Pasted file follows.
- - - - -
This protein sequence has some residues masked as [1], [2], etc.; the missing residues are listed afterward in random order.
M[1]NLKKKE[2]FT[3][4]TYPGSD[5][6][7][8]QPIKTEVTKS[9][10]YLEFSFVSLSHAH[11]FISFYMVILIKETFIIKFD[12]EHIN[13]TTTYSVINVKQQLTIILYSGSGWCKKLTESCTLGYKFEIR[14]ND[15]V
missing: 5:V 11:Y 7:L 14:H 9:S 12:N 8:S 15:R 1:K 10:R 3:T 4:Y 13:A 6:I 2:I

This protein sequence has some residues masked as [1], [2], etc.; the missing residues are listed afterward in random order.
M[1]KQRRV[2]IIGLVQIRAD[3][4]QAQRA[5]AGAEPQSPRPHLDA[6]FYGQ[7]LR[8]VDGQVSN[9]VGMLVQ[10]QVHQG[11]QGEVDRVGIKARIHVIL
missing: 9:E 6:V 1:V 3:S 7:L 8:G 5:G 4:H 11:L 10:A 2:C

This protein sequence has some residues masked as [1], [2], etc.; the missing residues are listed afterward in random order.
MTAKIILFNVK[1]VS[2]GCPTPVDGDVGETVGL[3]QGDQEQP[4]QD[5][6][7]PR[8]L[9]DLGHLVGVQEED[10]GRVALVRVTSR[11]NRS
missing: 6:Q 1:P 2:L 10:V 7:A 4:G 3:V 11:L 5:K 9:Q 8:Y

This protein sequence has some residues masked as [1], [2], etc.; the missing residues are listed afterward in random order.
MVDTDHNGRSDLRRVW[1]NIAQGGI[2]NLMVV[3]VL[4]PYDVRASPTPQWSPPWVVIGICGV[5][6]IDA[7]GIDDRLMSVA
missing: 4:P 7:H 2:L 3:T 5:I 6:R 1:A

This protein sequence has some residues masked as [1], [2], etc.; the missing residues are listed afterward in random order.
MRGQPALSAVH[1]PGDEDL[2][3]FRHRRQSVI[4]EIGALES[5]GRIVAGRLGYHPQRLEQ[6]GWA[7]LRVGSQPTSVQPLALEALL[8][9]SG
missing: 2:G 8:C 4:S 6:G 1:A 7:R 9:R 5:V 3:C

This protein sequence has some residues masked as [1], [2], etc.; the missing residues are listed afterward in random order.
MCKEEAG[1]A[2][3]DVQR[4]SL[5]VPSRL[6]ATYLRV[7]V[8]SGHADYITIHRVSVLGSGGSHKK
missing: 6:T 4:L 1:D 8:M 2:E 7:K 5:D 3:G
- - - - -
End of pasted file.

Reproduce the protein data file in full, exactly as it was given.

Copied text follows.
This protein sequence has some residues masked as [1], [2], etc.; the missing residues are listed afterward in random order.
M[1]NLKKKE[2]FT[3][4]TYPGSD[5][6][7][8]QPIKTEVTKS[9][10]YLEFSFVSLSHAH[11]FISFYMVILIKETFIIKFD[12]EHIN[13]TTTYSVINVKQQLTIILYSGSGWCKKLTESCTLGYKFEIR[14]ND[15]V
missing: 5:V 11:Y 7:L 14:H 9:S 12:N 8:S 15:R 1:K 10:R 3:T 4:Y 13:A 6:I 2:I

This protein sequence has some residues masked as [1], [2], etc.; the missing residues are listed afterward in random order.
M[1]KQRRV[2]IIGLVQIRAD[3][4]QAQRA[5]AGAEPQSPRPHLDA[6]FYGQ[7]LR[8]VDGQVSN[9]VGMLVQ[10]QVHQG[11]QGEVDRVGIKARIHVIL
missing: 9:E 6:V 1:V 3:S 7:L 8:G 5:G 4:H 11:L 10:A 2:C

This protein sequence has some residues masked as [1], [2], etc.; the missing residues are listed afterward in random order.
MTAKIILFNVK[1]VS[2]GCPTPVDGDVGETVGL[3]QGDQEQP[4]QD[5][6][7]PR[8]L[9]DLGHLVGVQEED[10]GRVALVRVTSR[11]NRS
missing: 6:Q 1:P 2:L 10:V 7:A 4:G 3:V 11:L 5:K 9:Q 8:Y

This protein sequence has some residues masked as [1], [2], etc.; the missing residues are listed afterward in random order.
MVDTDHNGRSDLRRVW[1]NIAQGGI[2]NLMVV[3]VL[4]PYDVRASPTPQWSPPWVVIGICGV[5][6]IDA[7]GIDDRLMSVA
missing: 4:P 7:H 2:L 3:T 5:I 6:R 1:A

This protein sequence has some residues masked as [1], [2], etc.; the missing residues are listed afterward in random order.
MRGQPALSAVH[1]PGDEDL[2][3]FRHRRQSVI[4]EIGALES[5]GRIVAGRLGYHPQRLEQ[6]GWA[7]LRVGSQPTSVQPLALEALL[8][9]SG
missing: 2:G 8:C 4:S 6:G 1:A 7:R 9:R 5:V 3:C

This protein sequence has some residues masked as [1], [2], etc.; the missing residues are listed afterward in random order.
MCKEEAG[1]A[2][3]DVQR[4]SL[5]VPSRL[6]ATYLRV[7]V[8]SGHADYITIHRVSVLGSGGSHKK
missing: 6:T 4:L 1:D 8:M 2:E 7:K 5:D 3:G